"We were off St. Lucia in the Eastern Caribbean on Wednesday for the start of the World ARC around the world rally," report Terry and Evelyn Drew of the Santa Cruz / Caribbean-based Aquarelle. "There were 35 starters in St. Lucia, with more to join the fleet in Panama and Australia. Two U.S. boats started, with another to join them on the other side of the Canal. It’s going to take the fleet 15 months to go around. First across the line and headed for Panama was Far Out, a Southern Wind 72 from Denmark. One of the starters, Viva, was in the yard with us just a week ago getting repairs made to the skeg. Petra, the only woman skipper in the event, said she was still looking for crew for some of the upcoming legs."
"As for us," the couple continue, "next week we’ll be headed up to the Saintes off the coast of Guadeloupe."
Franck Cammas’ 105-ft trimaran Groupama 3 is already slightly ahead of Orange II‘s 2005 record pace, when skipper Bruno Peyron and his crew of 13 rounded the world in 50 days, 16 hours. Only 24 hours after departing the English Channel, Cammas and his crew of 10 were already south of Lisbon, Portugal, having covered 616 miles. The road ahead looks to hold some light patches, but in addition to being capable of sustained speeds of 40 knots, Groupama 3 is reportedly more suited to traversing these speed bumps than Peyron’s 125-ft catamaran. Cammas’ team say they believe they’re capable of a 45-day trip, and they’d likely know, given that they’ve already set the outright 24-hour speed record with their craft — 794 miles, set last July on the same trip they whittled four-and-a-half hours off Orange II‘s New York-Lizard transatlantic record.
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Tripp Martin, harbormaster at Ecuador’s Puerto Amistad YC, reports some welcome news from that part of the world. "For the past four months, Puerto Amistad, Puerto Lucia, Salinas YC, Guayaquil YC, the Ecuadorian Yachting Association, Ministry of Tourism, and the Navy have all been working together to reform the rules changes in order to make them less onerous," Tripp told Latitude. "The new rule allows the four mentioned yacht clubs to basically serve as ship’s agents for private boats, and has greatly simplified the check-in/zarpe process. The new rule allows the yacht to send a simple email to the Navy on arrival. Once acknowledged and entered into their database, the boat will be received in the capitania. You will not have to hire an agent in these places, there is no requirement to check in while underway, as has been eroneously reported."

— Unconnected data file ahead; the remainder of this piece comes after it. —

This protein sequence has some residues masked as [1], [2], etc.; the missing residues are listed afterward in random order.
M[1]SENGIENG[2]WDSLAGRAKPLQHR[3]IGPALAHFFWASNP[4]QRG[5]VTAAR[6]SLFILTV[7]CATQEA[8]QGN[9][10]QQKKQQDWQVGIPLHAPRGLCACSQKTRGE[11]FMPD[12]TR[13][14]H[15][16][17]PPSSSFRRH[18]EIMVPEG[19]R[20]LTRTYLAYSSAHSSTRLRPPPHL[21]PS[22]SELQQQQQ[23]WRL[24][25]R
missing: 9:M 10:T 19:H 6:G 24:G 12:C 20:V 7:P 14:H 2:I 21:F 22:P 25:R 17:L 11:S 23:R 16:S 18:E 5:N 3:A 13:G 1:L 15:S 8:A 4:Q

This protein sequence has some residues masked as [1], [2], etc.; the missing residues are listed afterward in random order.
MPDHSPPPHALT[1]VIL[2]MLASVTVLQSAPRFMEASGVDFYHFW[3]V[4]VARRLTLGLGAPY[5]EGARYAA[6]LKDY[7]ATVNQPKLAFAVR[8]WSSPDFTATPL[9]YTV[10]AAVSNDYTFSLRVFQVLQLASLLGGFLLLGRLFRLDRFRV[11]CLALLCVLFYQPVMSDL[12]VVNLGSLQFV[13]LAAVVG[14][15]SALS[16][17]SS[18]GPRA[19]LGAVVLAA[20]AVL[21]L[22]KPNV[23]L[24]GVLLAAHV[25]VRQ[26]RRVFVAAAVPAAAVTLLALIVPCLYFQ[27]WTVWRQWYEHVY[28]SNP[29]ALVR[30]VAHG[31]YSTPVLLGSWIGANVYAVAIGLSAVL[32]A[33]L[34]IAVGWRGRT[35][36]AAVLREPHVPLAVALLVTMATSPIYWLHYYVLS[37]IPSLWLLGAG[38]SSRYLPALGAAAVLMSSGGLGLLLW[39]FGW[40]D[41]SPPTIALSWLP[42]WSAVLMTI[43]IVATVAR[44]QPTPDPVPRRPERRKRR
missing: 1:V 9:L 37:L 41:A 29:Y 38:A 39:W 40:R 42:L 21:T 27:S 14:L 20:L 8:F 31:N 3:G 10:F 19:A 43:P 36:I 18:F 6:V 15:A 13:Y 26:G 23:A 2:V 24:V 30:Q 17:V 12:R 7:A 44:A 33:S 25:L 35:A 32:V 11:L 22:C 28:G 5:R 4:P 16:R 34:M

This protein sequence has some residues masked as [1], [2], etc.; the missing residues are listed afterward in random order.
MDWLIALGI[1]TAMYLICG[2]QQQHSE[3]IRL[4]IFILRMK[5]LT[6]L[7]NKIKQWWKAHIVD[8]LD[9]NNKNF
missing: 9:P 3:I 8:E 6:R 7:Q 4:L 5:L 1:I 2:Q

Tripp also reports that the government is actively working on other cruiser-related issues — namely, how long a boat can stay in the country and the availability of fuel. "It’s been widely reported that the Ecuadorian government has become hostile to cruisers, and implied that they don’t want us here. The reality is far different. What’s going on is that the new government has tasked the authorities to clean up their act in many major areas, and they’ve responded with some knee-jerk reactions that have been terribly implemented. Slowly we’re trying to get them corrected, but we’re working with extremely bureaucratic organizations. Cruisers have basically been unintended collateral damage in their efforts to get rid of fuel smuggling, control of the borders, etc."
"I hope that everyone who has been considering coming to Ecuador takes into account the rules changes we’re making, and chooses to come down and take advantage of all the wonderful things the country has to offer."
Conapesca, the Mexican sportfishing agency, has announced new licensing policies for ’08 that will be welcomed by cruisers. In the past, boats — as well as their dinghies, and technically even liferafts equipped with fish hooks — needed to have expensive licenses. That’s no longer true. Starting on January 7, only individuals needed licenses.
While it’s true that everyone aboard the boat, whether fishing or not, must have a license, the licenses are now $25 a week, $37 a month, or $48 a year. If you’re a couple on a boat, that’s a considerable savings over the previous cost of being licensed. You can get your license by going to www.conapescasandiego.org.
Here are some of the highlights of the Mexican fishing regulations:
- One rod per person.
- No mollusks or crustaceans can be taken.
- There’s a limit of 10 fish per day, with no more than five of one species. However, there is a limit of one per day of the following group: marlin, sailfish, swordfish and shark. When it comes to dorado, roosterfish, shad and tarpon, the limit is two per day.
- The limit for underwater fishing is five per day, and you must use a rubberband or spring harpoon, and only use it while skindiving.
- It’s illegal to collect shell and coral.
- It’s also illegal to fish within a quarter of a mile of swimmer.
These all seem like fair rules, so please, abide by them.